But, quite simply, he/she doesn't know that you've *actually* done all the things you are saying you have done, nor that you did them correctly, nor that you did them in the correct order. (Sometimes that *does* make a difference; when i was working phone support, we had one fix that had something like twenty-two steps, that had to be done in precisely the correct order - if done differently, it would appear to work but would later cause more trouble.)

      Also, he/she is required to document that the procedures have been followed for future reference if you call again.

      As to your DSL modem example - no, it very likely *isn't* capable of providing access through both ports simultaneously - reliably.

      It is *possible* to drive a standard passenger car off-road in deep sand or mud. But you're not going to get the manufacturer to recommend it or to fix problems you cause by doing so.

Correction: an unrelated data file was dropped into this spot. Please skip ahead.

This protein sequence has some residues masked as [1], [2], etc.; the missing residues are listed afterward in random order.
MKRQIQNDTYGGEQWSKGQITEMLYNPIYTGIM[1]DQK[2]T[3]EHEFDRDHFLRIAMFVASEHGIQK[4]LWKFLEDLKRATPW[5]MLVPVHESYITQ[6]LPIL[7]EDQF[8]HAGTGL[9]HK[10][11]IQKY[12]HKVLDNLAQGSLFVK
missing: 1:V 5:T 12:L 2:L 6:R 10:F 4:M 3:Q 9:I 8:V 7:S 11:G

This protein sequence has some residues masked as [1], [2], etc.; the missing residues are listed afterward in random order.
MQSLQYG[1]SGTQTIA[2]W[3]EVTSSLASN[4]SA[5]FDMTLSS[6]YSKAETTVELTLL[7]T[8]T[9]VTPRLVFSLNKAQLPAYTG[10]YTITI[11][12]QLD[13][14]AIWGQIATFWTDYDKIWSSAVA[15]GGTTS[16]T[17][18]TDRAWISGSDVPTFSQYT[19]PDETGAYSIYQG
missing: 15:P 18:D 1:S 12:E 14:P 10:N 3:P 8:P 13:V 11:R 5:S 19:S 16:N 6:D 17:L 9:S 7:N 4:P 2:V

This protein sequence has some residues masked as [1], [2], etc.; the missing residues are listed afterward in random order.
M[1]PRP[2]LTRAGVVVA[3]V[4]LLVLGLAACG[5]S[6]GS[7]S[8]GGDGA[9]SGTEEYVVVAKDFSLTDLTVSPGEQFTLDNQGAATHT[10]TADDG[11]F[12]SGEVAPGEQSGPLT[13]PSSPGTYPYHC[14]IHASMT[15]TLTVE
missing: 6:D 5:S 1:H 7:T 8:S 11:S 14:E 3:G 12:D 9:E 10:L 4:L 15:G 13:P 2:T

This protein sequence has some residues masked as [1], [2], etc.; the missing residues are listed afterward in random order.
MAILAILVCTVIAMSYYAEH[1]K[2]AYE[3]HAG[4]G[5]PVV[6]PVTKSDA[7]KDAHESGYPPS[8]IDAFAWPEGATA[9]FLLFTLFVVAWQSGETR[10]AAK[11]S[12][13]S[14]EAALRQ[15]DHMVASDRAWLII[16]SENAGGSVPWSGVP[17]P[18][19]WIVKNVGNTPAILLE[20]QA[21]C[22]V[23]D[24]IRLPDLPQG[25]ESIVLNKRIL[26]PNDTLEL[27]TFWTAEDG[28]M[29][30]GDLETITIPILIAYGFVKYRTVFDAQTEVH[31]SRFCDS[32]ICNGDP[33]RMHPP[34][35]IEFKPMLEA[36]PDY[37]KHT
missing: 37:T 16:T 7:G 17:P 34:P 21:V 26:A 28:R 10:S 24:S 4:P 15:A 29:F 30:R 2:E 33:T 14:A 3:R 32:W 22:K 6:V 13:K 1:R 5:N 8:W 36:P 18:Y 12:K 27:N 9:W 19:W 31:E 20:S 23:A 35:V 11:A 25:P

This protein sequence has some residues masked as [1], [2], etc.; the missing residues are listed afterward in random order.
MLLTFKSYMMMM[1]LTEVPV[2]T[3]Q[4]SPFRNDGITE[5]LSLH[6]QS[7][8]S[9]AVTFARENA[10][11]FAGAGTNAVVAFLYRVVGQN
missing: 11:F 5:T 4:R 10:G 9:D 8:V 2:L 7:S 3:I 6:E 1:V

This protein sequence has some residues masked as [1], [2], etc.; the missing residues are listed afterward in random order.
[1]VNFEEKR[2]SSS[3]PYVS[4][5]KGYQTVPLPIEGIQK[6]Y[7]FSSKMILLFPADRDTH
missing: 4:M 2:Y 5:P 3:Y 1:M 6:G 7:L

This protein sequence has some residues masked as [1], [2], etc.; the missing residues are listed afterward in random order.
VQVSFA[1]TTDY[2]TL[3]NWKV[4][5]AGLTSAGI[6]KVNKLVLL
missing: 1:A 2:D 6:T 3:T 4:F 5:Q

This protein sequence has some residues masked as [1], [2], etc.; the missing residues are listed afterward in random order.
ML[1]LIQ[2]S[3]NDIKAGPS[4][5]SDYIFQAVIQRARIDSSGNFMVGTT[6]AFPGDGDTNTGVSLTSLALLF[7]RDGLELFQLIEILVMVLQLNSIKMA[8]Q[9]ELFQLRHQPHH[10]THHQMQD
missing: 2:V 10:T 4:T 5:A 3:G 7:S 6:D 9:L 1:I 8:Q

Similarly, the modem manufacturer is doubtless aware that it is *possible* to use both ports simultaneously, but also that it's neither a stable nor reliable configuration. They are not in the business of advising you to do things that *might* work or possibly might for a while, but not if t here is some slight change in configuration.

      So their manual (which covers only things they *know* will - or should, anyway - work) says "It's not possible".

      You, sir, are "The Expert" crossed with "I-Don't-Want-To-Hear-That", and i am glad i never had to take your calls.

      Have a nice day.
      • RE: 10 most dangerous species of help desk callers